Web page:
point-in-time snapshot (PIT snapshot)

Contributor(s): Sarah Wilson

A point-in-time snapshot is a copy of a storage volume, file or database as they appeared at a given point in time and are used as method of data protection. In the event of a failure, users can restore their data from the most recent snapshot before the failure.

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Many point-in-time snapshots are read-only. There are two main methods of keeping point-in-time snapshots up to date with changes:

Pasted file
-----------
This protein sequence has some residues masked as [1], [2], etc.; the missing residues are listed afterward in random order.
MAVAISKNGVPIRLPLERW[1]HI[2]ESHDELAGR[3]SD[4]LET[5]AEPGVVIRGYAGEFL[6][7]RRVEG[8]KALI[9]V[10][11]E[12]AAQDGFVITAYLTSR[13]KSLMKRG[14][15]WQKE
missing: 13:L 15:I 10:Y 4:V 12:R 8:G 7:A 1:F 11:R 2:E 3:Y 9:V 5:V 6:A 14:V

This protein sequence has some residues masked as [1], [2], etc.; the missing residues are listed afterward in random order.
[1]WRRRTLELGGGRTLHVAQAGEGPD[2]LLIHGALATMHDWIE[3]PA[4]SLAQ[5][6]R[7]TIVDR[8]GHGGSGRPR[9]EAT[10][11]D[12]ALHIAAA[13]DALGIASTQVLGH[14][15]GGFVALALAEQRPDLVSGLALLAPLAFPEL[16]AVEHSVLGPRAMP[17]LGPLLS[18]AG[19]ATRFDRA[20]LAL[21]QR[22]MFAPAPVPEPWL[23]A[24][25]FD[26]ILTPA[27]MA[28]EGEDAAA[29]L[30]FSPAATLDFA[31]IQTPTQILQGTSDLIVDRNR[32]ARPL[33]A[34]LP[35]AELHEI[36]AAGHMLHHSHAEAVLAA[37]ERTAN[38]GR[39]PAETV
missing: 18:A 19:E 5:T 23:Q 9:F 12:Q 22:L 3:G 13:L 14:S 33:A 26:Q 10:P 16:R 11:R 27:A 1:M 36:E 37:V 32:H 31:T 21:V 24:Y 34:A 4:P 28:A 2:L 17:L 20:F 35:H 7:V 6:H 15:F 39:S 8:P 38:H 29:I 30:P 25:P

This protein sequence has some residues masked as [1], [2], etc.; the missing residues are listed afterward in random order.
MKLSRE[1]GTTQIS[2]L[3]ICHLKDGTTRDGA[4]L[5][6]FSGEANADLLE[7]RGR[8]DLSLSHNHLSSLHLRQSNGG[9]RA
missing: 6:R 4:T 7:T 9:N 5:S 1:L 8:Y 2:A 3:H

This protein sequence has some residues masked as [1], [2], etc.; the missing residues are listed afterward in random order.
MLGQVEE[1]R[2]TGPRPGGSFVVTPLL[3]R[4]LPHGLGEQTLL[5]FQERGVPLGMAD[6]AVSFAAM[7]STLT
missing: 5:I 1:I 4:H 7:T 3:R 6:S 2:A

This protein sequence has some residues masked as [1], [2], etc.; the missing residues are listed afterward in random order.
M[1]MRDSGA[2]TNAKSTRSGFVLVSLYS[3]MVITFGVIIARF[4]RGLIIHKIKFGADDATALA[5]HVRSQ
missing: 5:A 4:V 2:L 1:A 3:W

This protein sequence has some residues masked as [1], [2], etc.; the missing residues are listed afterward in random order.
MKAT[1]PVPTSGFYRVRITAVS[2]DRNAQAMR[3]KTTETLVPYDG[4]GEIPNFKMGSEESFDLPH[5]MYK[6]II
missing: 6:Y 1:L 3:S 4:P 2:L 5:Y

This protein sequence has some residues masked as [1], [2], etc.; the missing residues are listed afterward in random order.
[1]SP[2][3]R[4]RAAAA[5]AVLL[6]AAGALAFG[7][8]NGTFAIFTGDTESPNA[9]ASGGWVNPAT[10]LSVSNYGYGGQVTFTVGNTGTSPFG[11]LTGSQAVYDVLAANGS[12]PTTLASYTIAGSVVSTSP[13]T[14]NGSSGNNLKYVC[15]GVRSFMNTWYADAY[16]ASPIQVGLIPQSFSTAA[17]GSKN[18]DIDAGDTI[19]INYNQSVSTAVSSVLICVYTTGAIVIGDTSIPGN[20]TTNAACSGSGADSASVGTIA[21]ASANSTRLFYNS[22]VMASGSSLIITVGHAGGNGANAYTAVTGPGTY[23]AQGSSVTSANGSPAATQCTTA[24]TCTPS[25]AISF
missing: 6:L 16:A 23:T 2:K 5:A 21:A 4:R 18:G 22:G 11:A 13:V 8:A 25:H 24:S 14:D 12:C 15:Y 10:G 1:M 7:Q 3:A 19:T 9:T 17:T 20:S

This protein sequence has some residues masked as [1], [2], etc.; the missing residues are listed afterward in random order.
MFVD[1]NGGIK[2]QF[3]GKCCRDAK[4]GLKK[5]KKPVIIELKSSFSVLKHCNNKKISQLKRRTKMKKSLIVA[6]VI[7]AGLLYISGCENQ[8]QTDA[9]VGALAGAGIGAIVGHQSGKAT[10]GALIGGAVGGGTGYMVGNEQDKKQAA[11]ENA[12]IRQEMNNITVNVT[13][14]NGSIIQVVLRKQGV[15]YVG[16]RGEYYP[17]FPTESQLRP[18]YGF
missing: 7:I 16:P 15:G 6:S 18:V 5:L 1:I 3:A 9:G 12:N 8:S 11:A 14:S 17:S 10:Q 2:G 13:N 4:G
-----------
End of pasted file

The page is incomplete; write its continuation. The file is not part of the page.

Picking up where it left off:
• Pointer remapping -- When new copies of a point-in-time snapshot are made, the more recent copy will maintain a mapping to the original copy.
  • Copy-on-write -- When changes are made to data, only the data that is modified will be copied again, rather than make another full copy of the data set.

Point-in-time snapshots are beneficial because a user can select a specific time they want to restore data from.

This was last updated in October 2015

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Why type of snapshots do you find most suitable in your environment?

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